Two first-person articles ran in yesterday's Wall Street Journal, providing a both-sides-now view of Erica Jong's philosophy of motherhood.
One was by the world-famous author herself of Fear of Flying, the seventies roman a clef that forever changed chick-lit and the public discourse on women's sexuality. The other was by Jong's daughter, Molly Jong-Fast, the sole fruit of her glass-bottomed womb.
Mommy Jong writes an overly-long, often-rambling meditation on a current trend in parenting (not just mothering, actually) that consists of micromanaging all aspects of the child's life to insure maximum enrichment, fearful hovering, a commitment to providing healthful food in the greenest way possible, a premium placed on breast-feeding and general overwhelming devotion to the child one has just brought into the world.
The chronicler of the Zipless F*$% describes an "orgy of motherphilia" that stands in stark contrast to, say, Betty Draper's goyishly hostile style of parenting. She cites the freewheeling, multi-culti families of Madonna and Angelina Jolie as nothing more than media creations where an image of seamless, easy domesticity is falsely conveyed. She slams so-called "Attachment Parenting," a view that advocates complete non-separation between mother and baby. She finds it shocking that 21st century women would want to revert to cloth diapers. She accuses modern moms of treating their offspring like fashionable accessories. She chastises childrearing experts for promoting an ethic of childrearing that only the very rich can enjoy.
In her essay Erica Jong sounds less like a social critic and more like one of those cranky old ladies who ride the M104 bus midday. One gets the sense that, surrounded by attractive, bright and fit former CEOs, lawyers and doctors who halted their professional success to become full-time mothers, she is tearing out her famously tousled hair. Or is rent with guilt over what a crappy mother she was.
Tragically, the kicker of the story reveals her own desire to be exonerated:
We need to be released from guilt about our children, not further bound by it. We need someone to say: Do the best you can. There are no rules.
Um, Erica? There actually are rules governing childrearing. Such as: Thou Shalt Not Neglect Thy Child While Pursuing One's Own Fame. Or, try this one on: Thou Shalt Engage in at Least Some of the Pedestrian Aspects of Parenting That Bind You to Your Child, No Matter How Unglamorous or Boring. Or Thou Shalt Not Be Fooled Into Imagining that Art is More Important that Life. In other words, Writing About Thy Skanky Pursuits is Not a More Noble Activity Than Reading Bedtime Stories to Thy Lonely Child.
The fact that you broke or disregarded the rules of childrearing doesn't negate the fact that there is a contract between parent and child built on the expectation of basic care and devotion. Having evidently disregarded this contract, it does sound kinda bogus when you start ranting about how it "takes a village" to raise a child.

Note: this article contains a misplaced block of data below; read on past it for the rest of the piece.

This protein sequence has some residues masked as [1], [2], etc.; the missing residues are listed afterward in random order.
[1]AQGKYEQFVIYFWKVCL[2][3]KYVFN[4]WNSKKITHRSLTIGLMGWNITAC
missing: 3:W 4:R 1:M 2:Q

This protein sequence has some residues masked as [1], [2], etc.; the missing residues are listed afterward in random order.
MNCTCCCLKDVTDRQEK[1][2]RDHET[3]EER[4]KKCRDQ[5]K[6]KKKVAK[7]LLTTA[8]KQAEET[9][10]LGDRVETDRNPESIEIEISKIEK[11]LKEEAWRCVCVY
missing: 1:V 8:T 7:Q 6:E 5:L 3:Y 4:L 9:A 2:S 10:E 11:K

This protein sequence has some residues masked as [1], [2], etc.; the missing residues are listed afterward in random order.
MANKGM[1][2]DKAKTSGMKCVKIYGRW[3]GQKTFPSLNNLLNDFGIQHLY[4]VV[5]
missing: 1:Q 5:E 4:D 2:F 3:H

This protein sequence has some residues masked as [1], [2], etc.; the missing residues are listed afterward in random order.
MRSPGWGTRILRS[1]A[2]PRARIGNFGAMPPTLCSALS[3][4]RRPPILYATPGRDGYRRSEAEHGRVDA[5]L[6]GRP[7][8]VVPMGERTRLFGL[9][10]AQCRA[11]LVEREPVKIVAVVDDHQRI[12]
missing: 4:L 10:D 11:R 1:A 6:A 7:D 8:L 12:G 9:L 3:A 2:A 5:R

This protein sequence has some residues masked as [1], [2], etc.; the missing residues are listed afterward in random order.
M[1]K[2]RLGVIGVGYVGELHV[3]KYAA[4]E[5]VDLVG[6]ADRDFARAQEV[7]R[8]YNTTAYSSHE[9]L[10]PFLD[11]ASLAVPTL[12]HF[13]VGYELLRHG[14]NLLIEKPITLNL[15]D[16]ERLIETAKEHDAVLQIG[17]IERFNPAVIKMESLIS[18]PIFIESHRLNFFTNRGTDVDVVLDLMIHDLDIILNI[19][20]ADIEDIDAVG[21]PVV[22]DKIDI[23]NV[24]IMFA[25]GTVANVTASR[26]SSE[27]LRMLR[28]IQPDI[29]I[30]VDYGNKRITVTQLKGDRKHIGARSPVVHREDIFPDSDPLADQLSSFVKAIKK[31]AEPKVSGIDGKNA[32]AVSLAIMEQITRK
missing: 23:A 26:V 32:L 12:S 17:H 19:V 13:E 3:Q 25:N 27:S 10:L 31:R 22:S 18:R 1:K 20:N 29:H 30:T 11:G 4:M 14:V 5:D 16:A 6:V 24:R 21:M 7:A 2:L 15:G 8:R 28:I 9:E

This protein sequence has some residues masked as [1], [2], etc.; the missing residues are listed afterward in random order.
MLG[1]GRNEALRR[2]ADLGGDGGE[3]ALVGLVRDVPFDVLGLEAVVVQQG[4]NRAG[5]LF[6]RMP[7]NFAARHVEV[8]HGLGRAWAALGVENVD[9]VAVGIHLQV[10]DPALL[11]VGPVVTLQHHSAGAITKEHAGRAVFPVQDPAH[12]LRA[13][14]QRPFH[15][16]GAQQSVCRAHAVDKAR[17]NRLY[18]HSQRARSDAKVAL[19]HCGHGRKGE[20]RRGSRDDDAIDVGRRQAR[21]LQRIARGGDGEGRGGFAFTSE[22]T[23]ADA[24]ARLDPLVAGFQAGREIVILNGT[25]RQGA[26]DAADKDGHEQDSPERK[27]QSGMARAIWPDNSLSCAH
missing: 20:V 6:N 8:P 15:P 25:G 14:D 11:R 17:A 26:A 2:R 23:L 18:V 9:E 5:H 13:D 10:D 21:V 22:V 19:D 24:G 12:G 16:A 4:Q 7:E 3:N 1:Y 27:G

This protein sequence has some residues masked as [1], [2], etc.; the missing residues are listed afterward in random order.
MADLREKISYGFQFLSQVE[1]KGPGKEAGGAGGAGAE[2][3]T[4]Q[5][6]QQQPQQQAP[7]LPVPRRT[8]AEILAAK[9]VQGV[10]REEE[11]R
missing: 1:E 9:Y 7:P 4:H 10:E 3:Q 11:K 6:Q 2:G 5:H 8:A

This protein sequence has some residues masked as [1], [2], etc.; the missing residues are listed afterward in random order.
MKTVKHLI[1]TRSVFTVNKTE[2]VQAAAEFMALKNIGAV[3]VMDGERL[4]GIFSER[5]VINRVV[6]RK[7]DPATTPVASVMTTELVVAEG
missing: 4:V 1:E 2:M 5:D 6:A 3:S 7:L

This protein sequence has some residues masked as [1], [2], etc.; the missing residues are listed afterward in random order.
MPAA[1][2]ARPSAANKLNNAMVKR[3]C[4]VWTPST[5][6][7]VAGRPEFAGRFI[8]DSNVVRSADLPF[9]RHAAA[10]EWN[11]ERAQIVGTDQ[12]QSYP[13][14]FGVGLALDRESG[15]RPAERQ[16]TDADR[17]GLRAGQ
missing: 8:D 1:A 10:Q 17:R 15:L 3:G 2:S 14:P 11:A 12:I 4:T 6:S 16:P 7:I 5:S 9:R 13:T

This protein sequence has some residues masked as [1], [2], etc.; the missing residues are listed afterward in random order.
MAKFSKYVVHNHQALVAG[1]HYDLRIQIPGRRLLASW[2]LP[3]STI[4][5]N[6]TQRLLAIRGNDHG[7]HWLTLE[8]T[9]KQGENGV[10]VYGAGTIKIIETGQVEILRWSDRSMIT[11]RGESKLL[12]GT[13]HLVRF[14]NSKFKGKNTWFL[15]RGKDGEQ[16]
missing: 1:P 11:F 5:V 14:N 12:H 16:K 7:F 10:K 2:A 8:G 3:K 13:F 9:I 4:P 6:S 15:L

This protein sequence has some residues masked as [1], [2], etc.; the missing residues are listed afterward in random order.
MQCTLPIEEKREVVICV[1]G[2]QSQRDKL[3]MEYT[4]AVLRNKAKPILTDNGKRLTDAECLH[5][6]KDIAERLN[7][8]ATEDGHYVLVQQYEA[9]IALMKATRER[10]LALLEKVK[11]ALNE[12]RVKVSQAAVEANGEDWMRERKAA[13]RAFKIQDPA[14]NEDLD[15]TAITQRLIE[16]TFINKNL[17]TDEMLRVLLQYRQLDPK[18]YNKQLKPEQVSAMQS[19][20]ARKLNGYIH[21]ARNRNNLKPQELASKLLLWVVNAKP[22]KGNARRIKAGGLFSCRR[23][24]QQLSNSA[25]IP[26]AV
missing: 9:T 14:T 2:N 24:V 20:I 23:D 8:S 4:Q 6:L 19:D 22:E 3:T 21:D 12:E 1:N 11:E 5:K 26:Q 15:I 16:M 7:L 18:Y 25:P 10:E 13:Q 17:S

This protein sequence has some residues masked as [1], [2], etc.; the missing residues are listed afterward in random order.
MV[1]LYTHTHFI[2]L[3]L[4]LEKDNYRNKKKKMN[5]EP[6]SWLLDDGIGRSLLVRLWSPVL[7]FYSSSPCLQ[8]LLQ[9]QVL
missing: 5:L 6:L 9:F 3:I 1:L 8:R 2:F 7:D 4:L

The accompanying essay by Molly Jong-Fast pretty much illuminates the reality, which is that Ms. Fear of Flying sucked as a mom though her adult daughter confusedly half-claims to negate this assessment:
This is not where I dramatically declare "my mother is a bad mother." There is where I say what's true: that my mother was as good a mother as she could possibly be.At once filled with praiseworthy prose about her mom having done the best she could and being a heroine for going out there to earn money, the voice of a sad little girl comes out every now and then. Admitting that her mother harbored "ambivalence" towards her, the essay paints a woman who traveled incessantly, left her daughter in the care of her "nanny Margaret and Sugo the houseman" and avoided anything resembling nurturing because of her own mother's thwarted ambitions.
Probably the best indication of what Jong-Fast endured is the fact that she became the very kind of mother that her mother is railing about in her article:
Full disclosure: I spend a ton of time with my children, never travel barely work and am a helicopter parent like you can't believe...
You don't need an advanced degree in psychology to note that Jong-Fast might just be reacting to the manner in which she was raised, utilizing her own super-devoted method of mothering as a personal tikkun to the laissez faire love she received.
As illustrated by the following passage:
Famous people, who are often intensely-driven workaholics, are typically not focused on their children. We saw each other, but my mother was filled with the fear of slipping into domestic life and sabotaging her own career.
If one of my kids ever characterized our relationship as "we saw each other but..." I would want to cry for a million years.
Motherhood or fatherhood or any kind of hood necessitates at least a modicum of devotion. Molly Jong-Fast's "but" reveals that her mother's devotion lay -- and I mean lay -- elsewhere.
Getting back to the mothership...while I agree with many of the points Erica Jong makes in her essay, the takeaway is ultimately tragic because it is impossible to ignore her personal investment in slamming today's "motherphilia."
Clearly, she suffers from the exact opposite syndrome: "motherphobia."
Far better critiques of contemporary trends in childrearing can be found in the work of two of my pals -- Lenore Skenazy's book and blog: Free Range Kids and the comedian Jackie Hoffman's biting song, "Woman on the Upper West Side."
The column inches devoted by the Wall Street Journal to Erica Jong and Molly Jong-Fast amounts to little more than a poignant and pathetic public family therapy session.